Practising your writing skills

* IMPORTANT * Did you know that exam writers often get Paper 2 questions from other ab initio language papers?

This means that you are better off completing recent past papers from other languages than doing all the ones from Italian! Click HERE (or here )to find exam papers from other languages. Start with English ab initio. For other languages, copy paste the questions into an online translators. The translation won’t be perfect, but it will give you a fairly good idea of the question.

TIP n.1: memorise some writing tasks

There are a few writing tasks that you may be asked to do and that are quite challenging for an ab initio student. Consequently, you may wish to memorise such tasks for the exam. You will most likely have to adapt what you have memorised to fit with the specific question asked in the exam (changing content and/or text type), but at least you have a “skelleton” task to work from.

Here is a suggested list, each with a sample task for you to use as a model to create your own. Please note that more sample tasks can be found in our online units. Locate the “in class” task relating to writing skills and click on the “sample” links.

1. An Australian festivity  (descrivete una festa tipica del vostro paese)

2. Interviews(avete intervistato un attore/regista/autore/sportivo/cantante…)

3. Film Review  (scrivete una recensione per un film …)

4. Book Review (scrivete una recensione di un libro..)

5. ambiente poster

6. How you protect the environment  (che cosa fai per vivere in armonia con l’ambiente)

7. Job application  – sample 1 sample 2

8. Sample Sydney brochure

9.  Holiday Recount

10. relationships problem and advice – complex sample

11. Poster e manifesti samples (eg. school plays, charity events, feste in piazza)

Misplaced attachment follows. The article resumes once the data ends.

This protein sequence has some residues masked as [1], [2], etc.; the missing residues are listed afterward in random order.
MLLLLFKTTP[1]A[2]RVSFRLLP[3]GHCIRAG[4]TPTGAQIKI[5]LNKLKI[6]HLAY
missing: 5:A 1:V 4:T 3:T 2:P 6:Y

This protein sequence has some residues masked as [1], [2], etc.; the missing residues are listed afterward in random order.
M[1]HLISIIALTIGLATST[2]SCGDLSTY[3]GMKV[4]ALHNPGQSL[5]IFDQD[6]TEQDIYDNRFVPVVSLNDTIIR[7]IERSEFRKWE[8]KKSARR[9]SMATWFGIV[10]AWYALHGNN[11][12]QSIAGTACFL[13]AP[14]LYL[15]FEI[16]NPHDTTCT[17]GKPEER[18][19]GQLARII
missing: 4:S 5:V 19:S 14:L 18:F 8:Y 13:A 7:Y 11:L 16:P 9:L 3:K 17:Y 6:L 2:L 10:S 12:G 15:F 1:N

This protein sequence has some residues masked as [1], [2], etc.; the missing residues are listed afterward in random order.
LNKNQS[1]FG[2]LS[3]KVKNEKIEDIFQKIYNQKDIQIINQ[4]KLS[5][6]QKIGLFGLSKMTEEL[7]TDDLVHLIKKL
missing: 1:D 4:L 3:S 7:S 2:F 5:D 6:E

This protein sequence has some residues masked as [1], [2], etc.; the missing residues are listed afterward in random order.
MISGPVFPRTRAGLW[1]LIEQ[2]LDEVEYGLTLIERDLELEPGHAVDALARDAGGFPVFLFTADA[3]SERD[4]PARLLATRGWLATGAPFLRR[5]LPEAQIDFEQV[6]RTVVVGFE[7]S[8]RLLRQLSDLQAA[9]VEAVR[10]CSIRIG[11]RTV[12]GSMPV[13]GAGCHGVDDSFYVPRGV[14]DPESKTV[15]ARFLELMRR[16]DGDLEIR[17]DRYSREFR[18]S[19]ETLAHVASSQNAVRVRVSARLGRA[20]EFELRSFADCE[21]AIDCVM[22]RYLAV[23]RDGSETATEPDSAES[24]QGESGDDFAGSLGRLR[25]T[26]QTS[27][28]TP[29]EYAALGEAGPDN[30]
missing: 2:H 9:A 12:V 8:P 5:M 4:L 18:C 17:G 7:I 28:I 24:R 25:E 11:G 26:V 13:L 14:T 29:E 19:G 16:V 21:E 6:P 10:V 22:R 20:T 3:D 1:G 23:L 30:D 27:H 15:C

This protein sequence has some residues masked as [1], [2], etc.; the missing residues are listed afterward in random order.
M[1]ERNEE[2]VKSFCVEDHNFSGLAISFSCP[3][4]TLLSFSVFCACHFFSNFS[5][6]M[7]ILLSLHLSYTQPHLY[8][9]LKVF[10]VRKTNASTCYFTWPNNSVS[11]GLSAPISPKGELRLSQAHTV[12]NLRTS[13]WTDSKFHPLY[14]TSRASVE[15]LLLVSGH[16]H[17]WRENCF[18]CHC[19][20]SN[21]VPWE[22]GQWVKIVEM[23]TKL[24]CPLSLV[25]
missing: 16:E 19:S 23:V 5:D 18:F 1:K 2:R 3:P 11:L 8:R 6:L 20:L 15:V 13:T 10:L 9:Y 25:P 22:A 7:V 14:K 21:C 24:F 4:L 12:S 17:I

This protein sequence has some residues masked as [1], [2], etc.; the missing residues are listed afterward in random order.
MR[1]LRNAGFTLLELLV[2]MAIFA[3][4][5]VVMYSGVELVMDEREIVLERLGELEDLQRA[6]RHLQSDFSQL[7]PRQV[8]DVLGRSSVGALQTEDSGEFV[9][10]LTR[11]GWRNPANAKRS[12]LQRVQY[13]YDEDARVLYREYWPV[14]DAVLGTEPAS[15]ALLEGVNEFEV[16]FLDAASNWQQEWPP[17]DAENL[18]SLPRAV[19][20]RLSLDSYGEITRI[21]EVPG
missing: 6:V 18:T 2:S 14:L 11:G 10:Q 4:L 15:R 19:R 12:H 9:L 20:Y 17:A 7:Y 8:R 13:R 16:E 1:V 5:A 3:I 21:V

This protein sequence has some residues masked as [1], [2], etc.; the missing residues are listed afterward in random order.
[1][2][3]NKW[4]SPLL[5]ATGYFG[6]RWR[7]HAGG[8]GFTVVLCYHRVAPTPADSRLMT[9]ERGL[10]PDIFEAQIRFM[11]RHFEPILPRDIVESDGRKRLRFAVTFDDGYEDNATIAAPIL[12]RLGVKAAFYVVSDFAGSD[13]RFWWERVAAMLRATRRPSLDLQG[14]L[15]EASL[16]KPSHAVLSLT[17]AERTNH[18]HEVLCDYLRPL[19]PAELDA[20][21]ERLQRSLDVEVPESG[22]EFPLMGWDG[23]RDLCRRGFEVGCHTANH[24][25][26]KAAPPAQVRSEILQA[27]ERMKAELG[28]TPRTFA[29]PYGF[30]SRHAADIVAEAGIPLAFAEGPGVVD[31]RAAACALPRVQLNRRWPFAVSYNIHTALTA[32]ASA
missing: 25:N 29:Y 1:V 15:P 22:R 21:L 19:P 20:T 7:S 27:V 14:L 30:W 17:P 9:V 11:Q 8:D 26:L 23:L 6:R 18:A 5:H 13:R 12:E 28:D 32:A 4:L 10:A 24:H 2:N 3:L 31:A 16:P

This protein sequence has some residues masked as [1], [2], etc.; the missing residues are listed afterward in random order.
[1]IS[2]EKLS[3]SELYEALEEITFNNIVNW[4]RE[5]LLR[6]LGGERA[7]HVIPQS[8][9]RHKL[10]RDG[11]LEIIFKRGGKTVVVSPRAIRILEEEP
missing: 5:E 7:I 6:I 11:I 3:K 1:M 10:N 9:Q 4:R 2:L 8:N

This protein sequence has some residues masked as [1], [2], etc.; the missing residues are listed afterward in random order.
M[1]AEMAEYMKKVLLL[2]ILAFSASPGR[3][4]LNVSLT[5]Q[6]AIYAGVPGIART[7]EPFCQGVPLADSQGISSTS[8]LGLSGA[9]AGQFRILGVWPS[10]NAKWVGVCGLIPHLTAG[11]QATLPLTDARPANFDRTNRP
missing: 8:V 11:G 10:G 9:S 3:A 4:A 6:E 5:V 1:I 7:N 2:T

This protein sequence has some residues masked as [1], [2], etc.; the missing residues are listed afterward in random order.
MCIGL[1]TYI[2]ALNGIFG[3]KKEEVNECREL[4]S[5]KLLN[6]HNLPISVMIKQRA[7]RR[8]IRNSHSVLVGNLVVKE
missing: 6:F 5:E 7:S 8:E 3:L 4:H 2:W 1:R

12. Drugs & alcohol poster

13. Obesity/importance of diet & exercise task

14. Vantaggi e svantaggi dei mezzi pubblici

Some more writing resources and samples are available on this link.

TIP n.2: Recycle your speaking skills responses

When faced with a new writing task, think back at all the responses you learned for the Oral Exam and see if you can use any of them or bits of them in your writing task. Typical ones include holiday tasks, future plans, describing family, movie and book reviews.

TIP n.3: Go back to our early units and revisit the “in class” short writing tasks

Often the short writing task is something we’ve done at the beginning of the course, such as writing an invitation. However, students rarely go back to these early units and believe they have learned enough Italian to deal with these seemingly simplistic tasks and end up with a task full of mistakes. These tasks are in fact  deceiving – they look easy but are not.  The problem is that these short writing tasks require specific sentences and idiomatic phrases that need to be memorised.

Here are some of the typical short writing tasks that you MUST revisit and learn for the exam.

1. birthday, Christmas, Easter and Mothers Day cards

2. Invitations & organising a day out

3. Giving directions

TIP n.4: when brainstorming what to write, always start with the question “what do I KNOW how to say in Italian?” and never with “what do I WANT to say?”.

This will hopefully stop you from translating literally from English and thus making several linguistic errors. Keep in mind you are an ab initio student, you cannot say many things, only the things you have learned. When confronted with a new task, visualise all our units and picture yourself hand-picking tenses, phrases and vocab from the various units to put into the task.